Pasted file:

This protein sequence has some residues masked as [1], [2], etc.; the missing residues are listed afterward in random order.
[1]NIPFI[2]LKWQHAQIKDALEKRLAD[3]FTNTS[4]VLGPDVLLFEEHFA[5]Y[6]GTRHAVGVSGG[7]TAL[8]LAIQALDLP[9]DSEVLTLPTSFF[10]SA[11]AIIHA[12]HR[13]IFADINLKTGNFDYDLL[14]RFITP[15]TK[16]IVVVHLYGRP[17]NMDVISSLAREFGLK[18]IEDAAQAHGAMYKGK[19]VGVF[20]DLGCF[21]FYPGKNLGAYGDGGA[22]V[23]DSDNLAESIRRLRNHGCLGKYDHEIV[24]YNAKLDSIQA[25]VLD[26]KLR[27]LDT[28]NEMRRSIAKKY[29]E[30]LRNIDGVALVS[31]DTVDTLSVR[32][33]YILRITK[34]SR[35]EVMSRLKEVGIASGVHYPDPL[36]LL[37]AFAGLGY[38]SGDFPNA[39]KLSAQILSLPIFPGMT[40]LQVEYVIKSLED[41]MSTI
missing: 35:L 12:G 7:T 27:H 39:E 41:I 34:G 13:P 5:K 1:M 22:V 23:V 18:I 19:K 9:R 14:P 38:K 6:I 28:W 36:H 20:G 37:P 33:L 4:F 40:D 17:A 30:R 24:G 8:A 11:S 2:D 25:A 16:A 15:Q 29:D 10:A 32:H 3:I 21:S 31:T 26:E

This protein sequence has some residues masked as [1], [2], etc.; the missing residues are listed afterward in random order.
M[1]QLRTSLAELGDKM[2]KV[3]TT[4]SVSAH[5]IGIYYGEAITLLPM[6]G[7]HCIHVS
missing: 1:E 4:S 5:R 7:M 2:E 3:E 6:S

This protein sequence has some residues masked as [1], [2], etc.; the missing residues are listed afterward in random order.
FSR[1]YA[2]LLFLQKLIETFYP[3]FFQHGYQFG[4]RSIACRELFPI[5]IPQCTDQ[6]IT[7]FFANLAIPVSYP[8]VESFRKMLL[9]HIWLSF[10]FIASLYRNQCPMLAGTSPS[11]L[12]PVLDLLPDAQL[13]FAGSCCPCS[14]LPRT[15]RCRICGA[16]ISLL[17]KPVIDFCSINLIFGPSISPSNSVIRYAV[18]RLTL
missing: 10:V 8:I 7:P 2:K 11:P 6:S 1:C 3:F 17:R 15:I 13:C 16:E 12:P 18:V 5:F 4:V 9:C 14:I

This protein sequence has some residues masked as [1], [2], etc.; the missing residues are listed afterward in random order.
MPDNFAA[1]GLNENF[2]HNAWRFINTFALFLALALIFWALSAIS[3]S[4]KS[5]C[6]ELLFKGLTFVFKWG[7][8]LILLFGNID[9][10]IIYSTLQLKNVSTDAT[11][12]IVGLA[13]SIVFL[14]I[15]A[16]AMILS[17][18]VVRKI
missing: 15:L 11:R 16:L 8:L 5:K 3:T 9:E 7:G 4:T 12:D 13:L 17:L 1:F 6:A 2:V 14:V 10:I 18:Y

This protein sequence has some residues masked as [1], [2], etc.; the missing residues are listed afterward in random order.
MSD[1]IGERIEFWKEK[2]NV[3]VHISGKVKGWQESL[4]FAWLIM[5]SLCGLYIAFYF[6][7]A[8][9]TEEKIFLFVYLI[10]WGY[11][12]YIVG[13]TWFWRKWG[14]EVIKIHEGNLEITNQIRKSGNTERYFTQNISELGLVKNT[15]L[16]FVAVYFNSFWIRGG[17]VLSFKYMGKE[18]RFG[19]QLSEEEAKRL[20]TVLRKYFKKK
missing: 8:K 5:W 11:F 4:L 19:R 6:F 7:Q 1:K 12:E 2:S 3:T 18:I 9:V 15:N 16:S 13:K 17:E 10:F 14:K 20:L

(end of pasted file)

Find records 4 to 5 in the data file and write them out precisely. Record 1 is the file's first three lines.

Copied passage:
This protein sequence has some residues masked as [1], [2], etc.; the missing residues are listed afterward in random order.
MPDNFAA[1]GLNENF[2]HNAWRFINTFALFLALALIFWALSAIS[3]S[4]KS[5]C[6]ELLFKGLTFVFKWG[7][8]LILLFGNID[9][10]IIYSTLQLKNVSTDAT[11][12]IVGLA[13]SIVFL[14]I[15]A[16]AMILS[17][18]VVRKI
missing: 15:L 11:R 16:L 8:L 5:K 3:T 9:E 7:G 4:T 12:D 13:L 17:L 1:F 6:A 2:V 14:V 10:I 18:Y

This protein sequence has some residues masked as [1], [2], etc.; the missing residues are listed afterward in random order.
MSD[1]IGERIEFWKEK[2]NV[3]VHISGKVKGWQESL[4]FAWLIM[5]SLCGLYIAFYF[6][7]A[8][9]TEEKIFLFVYLI[10]WGY[11][12]YIVG[13]TWFWRKWG[14]EVIKIHEGNLEITNQIRKSGNTERYFTQNISELGLVKNT[15]L[16]FVAVYFNSFWIRGG[17]VLSFKYMGKE[18]RFG[19]QLSEEEAKRL[20]TVLRKYFKKK
missing: 8:K 5:W 11:F 4:L 19:R 6:F 7:Q 1:K 12:E 2:S 3:T 18:I 9:V 15:N 16:S 13:K 17:E 10:F 14:K 20:L